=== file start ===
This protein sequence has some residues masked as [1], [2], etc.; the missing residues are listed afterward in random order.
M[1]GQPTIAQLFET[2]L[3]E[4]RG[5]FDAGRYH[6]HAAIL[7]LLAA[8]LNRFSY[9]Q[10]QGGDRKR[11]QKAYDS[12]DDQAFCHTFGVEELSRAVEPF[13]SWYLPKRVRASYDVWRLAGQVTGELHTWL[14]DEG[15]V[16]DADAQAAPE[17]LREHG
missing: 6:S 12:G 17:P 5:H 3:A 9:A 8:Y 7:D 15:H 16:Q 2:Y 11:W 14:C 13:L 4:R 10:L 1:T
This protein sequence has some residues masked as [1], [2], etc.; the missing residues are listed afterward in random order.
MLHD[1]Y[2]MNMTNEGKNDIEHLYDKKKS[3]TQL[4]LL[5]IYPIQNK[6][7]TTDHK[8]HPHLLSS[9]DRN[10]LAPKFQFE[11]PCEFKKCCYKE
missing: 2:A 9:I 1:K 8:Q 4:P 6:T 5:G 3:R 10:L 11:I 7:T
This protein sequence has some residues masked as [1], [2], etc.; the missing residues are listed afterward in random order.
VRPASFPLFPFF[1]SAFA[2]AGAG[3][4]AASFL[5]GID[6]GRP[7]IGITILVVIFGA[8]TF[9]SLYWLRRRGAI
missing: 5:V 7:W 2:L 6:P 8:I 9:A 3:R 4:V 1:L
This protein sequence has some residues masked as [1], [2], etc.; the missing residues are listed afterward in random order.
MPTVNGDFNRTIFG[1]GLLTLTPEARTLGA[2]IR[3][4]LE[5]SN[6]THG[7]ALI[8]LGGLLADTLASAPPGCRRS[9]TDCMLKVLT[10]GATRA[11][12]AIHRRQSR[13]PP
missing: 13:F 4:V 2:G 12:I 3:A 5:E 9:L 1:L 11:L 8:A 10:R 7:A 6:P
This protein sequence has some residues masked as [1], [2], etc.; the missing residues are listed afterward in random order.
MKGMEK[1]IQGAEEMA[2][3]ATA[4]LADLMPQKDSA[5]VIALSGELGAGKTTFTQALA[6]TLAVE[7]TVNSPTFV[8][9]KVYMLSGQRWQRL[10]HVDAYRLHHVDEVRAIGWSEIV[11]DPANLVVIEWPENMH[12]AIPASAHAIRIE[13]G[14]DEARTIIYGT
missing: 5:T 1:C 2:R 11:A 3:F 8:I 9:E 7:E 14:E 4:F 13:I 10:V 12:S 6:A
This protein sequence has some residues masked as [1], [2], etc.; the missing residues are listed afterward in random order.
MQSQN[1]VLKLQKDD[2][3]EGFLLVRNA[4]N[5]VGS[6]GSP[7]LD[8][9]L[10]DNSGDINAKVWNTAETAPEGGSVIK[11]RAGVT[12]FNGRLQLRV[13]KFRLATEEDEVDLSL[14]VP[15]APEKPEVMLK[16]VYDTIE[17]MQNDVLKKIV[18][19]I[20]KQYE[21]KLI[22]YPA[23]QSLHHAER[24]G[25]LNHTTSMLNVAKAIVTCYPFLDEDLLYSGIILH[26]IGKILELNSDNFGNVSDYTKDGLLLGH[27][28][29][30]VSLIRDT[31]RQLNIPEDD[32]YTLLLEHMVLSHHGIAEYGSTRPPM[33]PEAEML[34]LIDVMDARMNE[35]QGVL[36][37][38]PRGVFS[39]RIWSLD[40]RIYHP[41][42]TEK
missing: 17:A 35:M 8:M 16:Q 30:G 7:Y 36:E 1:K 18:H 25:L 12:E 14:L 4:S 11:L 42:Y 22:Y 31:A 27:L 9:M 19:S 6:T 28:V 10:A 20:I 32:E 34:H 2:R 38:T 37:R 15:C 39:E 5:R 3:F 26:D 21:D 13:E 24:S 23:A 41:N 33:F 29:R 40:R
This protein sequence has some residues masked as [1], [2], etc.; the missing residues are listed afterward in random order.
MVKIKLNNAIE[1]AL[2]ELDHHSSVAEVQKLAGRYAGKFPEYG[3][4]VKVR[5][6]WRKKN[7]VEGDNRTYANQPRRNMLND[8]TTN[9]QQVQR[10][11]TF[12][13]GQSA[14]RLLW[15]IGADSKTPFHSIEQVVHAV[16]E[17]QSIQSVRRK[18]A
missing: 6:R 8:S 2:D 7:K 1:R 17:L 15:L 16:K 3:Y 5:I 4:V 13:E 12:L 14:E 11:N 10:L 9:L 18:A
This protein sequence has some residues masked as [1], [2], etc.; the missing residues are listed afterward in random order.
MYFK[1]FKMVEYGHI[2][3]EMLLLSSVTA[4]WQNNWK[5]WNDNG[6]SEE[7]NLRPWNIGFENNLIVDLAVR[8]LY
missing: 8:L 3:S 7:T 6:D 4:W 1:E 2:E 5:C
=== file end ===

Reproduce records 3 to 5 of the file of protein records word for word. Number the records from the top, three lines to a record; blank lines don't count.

This protein sequence has some residues masked as [1], [2], etc.; the missing residues are listed afterward in random order.
VRPASFPLFPFF[1]SAFA[2]AGAG[3][4]AASFL[5]GID[6]GRP[7]IGITILVVIFGA[8]TF[9]SLYWLRRRGAI
missing: 5:V 7:W 2:L 6:P 8:I 9:A 3:R 4:V 1:L
This protein sequence has some residues masked as [1], [2], etc.; the missing residues are listed afterward in random order.
MPTVNGDFNRTIFG[1]GLLTLTPEARTLGA[2]IR[3][4]LE[5]SN[6]THG[7]ALI[8]LGGLLADTLASAPPGCRRS[9]TDCMLKVLT[10]GATRA[11][12]AIHRRQSR[13]PP
missing: 13:F 4:V 2:G 12:I 3:A 5:E 9:L 1:L 11:L 8:A 10:R 7:A 6:P
This protein sequence has some residues masked as [1], [2], etc.; the missing residues are listed afterward in random order.
MKGMEK[1]IQGAEEMA[2][3]ATA[4]LADLMPQKDSA[5]VIALSGELGAGKTTFTQALA[6]TLAVE[7]TVNSPTFV[8][9]KVYMLSGQRWQRL[10]HVDAYRLHHVDEVRAIGWSEIV[11]DPANLVVIEWPENMH[12]AIPASAHAIRIE[13]G[14]DEARTIIYGT
missing: 5:T 1:C 2:R 11:A 3:F 8:I 9:E 7:E 14:E 4:F 13:I 10:V 12:S 6:A